Cr. Oates: Where is a referendum going to lead you? Will the Minister take any notice of it?
It was resolved on the motion of Crs. Gerrand and Jones that Cr. Gray’s resolution be accepted.
Cr. Gray said that he and Cr. Wells received inside information and Frankston people would be well advised to reach out both hands and get the High School.
Cr. Jones seconded Cr. Gray’s resolution that a referendum be taken.
“Some of you,” said Cr. Jones, don’t seem to know the value of what you are losing. Give the Education Department whatever they want.”
Cr. Oates: The question should have been settled long ago.
Cr. Jones: Well, you were the Scotch in the wheel!
Cr. May considered that if the Minister visited the district he should be met by councillors who were quite unbiased. He would then feel the proper view.
Cr. Alden: What about appointing the three East Riding councillors?
Cr. Longmuir thought the referendum should be taken over the whole Shire. All the ratepayers were interested in the money part of the business.
Cr. Alden: We are not asking if the people are in favor of a High School that question has been decided.
Cr. Wells said the voting would be recorded in each Riding separately.
Cr. Howell knew the Seaford Riding favored a High School, but the ratepayers there did not know the land in question.
Cr. Jones: When it is a question of gaining such an asset as a High School, we should give anything they ask for a site I would give the land! (Laughter).
Cr. Gray said he had named the three ridings because originally they made up one riding.
Cr. Walker: The vote should be taken through the whole Shire or the Frankston Riding. He moved that the referendum be taken in the Frankston Riding.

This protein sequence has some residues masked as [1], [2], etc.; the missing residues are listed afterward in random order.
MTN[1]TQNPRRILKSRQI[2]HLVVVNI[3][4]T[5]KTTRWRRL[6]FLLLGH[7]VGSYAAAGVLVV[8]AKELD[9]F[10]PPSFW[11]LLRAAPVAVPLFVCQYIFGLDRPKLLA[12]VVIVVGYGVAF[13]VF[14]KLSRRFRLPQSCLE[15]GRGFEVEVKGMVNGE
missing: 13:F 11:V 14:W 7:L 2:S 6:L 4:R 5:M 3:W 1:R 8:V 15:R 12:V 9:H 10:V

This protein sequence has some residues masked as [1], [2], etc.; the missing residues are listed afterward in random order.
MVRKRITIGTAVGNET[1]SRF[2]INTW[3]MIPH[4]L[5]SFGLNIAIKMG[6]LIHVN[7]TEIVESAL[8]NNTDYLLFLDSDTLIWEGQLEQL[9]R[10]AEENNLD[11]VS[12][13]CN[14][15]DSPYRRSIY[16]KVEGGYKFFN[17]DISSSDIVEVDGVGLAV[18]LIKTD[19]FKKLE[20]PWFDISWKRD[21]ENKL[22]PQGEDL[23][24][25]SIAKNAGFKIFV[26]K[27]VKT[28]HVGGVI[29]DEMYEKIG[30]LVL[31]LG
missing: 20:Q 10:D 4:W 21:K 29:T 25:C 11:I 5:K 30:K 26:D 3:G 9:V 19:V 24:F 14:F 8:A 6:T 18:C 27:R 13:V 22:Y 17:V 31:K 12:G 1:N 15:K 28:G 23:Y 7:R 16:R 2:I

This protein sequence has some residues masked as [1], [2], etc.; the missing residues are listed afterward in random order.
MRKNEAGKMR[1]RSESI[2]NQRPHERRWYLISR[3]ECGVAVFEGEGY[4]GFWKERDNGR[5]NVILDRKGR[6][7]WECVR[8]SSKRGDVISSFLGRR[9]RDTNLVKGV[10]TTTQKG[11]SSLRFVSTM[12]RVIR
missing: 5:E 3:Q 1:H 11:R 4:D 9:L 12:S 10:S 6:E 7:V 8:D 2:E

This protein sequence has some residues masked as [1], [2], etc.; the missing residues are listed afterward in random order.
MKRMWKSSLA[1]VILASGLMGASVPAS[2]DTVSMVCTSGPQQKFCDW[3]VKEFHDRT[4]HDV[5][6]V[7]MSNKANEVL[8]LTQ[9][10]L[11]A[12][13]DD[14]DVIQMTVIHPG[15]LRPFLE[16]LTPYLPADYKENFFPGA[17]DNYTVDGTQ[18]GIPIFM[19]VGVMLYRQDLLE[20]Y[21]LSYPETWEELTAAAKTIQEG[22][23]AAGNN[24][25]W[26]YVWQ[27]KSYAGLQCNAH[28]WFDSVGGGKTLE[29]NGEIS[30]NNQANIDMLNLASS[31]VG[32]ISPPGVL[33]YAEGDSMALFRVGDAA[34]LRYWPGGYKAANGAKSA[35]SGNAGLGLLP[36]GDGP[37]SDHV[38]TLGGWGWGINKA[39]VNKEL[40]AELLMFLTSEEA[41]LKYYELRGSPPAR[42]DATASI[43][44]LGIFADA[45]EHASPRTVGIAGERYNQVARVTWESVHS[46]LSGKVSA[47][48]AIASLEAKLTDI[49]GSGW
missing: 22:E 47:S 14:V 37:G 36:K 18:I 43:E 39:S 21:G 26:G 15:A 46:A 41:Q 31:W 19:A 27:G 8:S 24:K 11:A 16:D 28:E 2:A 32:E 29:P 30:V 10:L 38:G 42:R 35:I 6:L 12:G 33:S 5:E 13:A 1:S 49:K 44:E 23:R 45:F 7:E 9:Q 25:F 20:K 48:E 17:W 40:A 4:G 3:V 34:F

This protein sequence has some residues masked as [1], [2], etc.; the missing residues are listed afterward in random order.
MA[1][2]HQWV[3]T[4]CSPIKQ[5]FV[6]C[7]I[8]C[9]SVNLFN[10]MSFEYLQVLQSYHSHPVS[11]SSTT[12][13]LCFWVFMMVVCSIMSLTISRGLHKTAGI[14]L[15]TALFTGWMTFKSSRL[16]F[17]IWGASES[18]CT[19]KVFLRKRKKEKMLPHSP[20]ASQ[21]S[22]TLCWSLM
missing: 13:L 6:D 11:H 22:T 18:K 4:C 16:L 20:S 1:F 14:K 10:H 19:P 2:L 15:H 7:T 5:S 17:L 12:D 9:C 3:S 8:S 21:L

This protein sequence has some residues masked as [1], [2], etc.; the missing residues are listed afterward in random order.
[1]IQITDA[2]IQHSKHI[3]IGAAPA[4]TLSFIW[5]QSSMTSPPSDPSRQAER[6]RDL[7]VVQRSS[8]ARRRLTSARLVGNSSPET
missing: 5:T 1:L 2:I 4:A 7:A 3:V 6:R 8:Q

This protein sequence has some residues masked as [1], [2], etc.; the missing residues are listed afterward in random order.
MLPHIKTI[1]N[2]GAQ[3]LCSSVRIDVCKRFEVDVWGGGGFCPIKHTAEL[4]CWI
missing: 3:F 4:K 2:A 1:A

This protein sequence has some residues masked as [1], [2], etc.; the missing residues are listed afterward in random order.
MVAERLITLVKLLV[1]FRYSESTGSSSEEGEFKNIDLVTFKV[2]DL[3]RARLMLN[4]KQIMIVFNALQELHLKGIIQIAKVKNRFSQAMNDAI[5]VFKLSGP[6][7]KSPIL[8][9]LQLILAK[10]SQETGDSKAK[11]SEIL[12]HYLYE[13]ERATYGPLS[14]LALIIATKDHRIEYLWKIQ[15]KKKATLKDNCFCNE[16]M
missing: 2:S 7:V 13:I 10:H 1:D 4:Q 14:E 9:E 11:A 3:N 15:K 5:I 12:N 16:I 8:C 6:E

Cr. Howell seconded, but the motion was lost.
A further amendment by Crs. Howell and Walker that a vote of the whole Shire be taken was also defeated.
The motion was then put and carried by a large majority.
Cr. Gray enquired re voting powers.
Would it be on the principle of one ratepayer one vote.
Cr. Oates: I am returning officer and I will see that every ratepayer gets all the voting power they are entitled to.
Cr. Alden: If you hold a public meeting on the question you would only hold up one hand.
Cr. Oates: Why should the man with property worth only 5/- in rates have the same voting power as the permanent resident who has a large interest in the district?
Cr. Gray: Do you mean that the wealthy man has more brains?
The matter was then dropped.
On the motion of Crs. Gray and Wells the President was authorised to convene a public meeting to be held at Frankston on the evening of the 16th inst. to consider the referendum question.
THE Railways Department have written in reply to a letter from the Shire Council requesting that a luggage porter be appointed at Frankston.
Enquiry had been made into the matter and reports indicate that passengers’ luggage is taken by the staff to the station barrier, where it can be taken charge of by the driver of cabs or motors, or by passengers themselves, and whilst it was realised that some inconvenience was caused owing to the unfinished state of the ramp, at present this would be duly obviated, when the ramp is finished.
After consideration of all the circumstances the Commissioners could not see their way to accede to the request of the Council.
It was further intimated that the licensed luggage porters were not paid by the Department and it was questionable whether the traffic would enable one man to make a living.
From the pages of the Frankston and Somerville Standard, 7 & 9 Feb 1923